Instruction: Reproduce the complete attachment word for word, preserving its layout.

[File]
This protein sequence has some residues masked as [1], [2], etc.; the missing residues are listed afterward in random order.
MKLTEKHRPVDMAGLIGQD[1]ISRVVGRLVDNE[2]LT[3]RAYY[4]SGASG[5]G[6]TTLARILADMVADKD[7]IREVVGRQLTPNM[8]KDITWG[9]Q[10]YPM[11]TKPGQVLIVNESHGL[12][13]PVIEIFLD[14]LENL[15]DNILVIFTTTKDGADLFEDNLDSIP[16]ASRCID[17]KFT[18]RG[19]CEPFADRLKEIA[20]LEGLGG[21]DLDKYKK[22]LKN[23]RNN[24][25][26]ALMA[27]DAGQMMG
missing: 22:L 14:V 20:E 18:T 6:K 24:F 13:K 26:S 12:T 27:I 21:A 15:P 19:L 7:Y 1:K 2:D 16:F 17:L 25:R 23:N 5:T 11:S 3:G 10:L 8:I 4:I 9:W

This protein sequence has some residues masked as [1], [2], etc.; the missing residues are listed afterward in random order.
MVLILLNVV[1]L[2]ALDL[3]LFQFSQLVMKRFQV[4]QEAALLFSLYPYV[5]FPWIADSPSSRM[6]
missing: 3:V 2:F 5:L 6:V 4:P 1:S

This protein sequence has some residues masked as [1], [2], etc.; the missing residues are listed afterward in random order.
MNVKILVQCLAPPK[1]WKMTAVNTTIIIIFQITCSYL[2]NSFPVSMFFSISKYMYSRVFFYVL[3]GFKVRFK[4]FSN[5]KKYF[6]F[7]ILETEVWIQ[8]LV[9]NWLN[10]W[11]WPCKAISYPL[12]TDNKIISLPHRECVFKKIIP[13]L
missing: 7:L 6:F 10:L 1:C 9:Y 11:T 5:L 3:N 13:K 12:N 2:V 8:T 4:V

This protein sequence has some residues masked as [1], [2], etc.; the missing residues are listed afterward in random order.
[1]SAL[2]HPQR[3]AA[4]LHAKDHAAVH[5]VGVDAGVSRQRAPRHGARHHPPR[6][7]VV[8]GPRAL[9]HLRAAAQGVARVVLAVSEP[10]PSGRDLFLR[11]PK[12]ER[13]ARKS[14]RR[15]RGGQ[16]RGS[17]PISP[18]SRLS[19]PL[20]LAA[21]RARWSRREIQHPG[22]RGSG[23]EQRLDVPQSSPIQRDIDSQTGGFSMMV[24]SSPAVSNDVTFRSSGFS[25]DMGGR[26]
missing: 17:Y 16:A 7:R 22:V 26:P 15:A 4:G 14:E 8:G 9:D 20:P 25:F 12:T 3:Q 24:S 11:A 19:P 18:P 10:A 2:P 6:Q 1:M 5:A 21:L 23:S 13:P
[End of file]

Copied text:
This protein sequence has some residues masked as [1], [2], etc.; the missing residues are listed afterward in random order.
MKLTEKHRPVDMAGLIGQD[1]ISRVVGRLVDNE[2]LT[3]RAYY[4]SGASG[5]G[6]TTLARILADMVADKD[7]IREVVGRQLTPNM[8]KDITWG[9]Q[10]YPM[11]TKPGQVLIVNESHGL[12][13]PVIEIFLD[14]LENL[15]DNILVIFTTTKDGADLFEDNLDSIP[16]ASRCID[17]KFT[18]RG[19]CEPFADRLKEIA[20]LEGLGG[21]DLDKYKK[22]LKN[23]RNN[24][25][26]ALMA[27]DAGQMMG
missing: 22:L 14:V 20:E 18:T 6:K 24:F 13:K 26:S 12:T 27:I 21:A 15:P 19:L 7:Y 1:K 2:D 16:F 17:L 25:R 23:N 5:T 11:S 3:G 10:L 8:I 4:I 9:W

This protein sequence has some residues masked as [1], [2], etc.; the missing residues are listed afterward in random order.
MVLILLNVV[1]L[2]ALDL[3]LFQFSQLVMKRFQV[4]QEAALLFSLYPYV[5]FPWIADSPSSRM[6]
missing: 3:V 2:F 5:L 6:V 4:P 1:S

This protein sequence has some residues masked as [1], [2], etc.; the missing residues are listed afterward in random order.
MNVKILVQCLAPPK[1]WKMTAVNTTIIIIFQITCSYL[2]NSFPVSMFFSISKYMYSRVFFYVL[3]GFKVRFK[4]FSN[5]KKYF[6]F[7]ILETEVWIQ[8]LV[9]NWLN[10]W[11]WPCKAISYPL[12]TDNKIISLPHRECVFKKIIP[13]L
missing: 7:L 6:F 10:L 1:C 9:Y 11:T 5:L 3:N 13:K 12:N 2:V 8:T 4:V

This protein sequence has some residues masked as [1], [2], etc.; the missing residues are listed afterward in random order.
[1]SAL[2]HPQR[3]AA[4]LHAKDHAAVH[5]VGVDAGVSRQRAPRHGARHHPPR[6][7]VV[8]GPRAL[9]HLRAAAQGVARVVLAVSEP[10]PSGRDLFLR[11]PK[12]ER[13]ARKS[14]RR[15]RGGQ[16]RGS[17]PISP[18]SRLS[19]PL[20]LAA[21]RARWSRREIQHPG[22]RGSG[23]EQRLDVPQSSPIQRDIDSQTGGFSMMV[24]SSPAVSNDVTFRSSGFS[25]DMGGR[26]
missing: 17:Y 16:A 7:R 22:V 26:P 15:A 4:G 14:E 8:G 9:D 20:P 25:F 12:T 3:Q 24:S 11:A 19:P 18:P 10:A 2:P 6:Q 1:M 5:A 21:L 23:S 13:P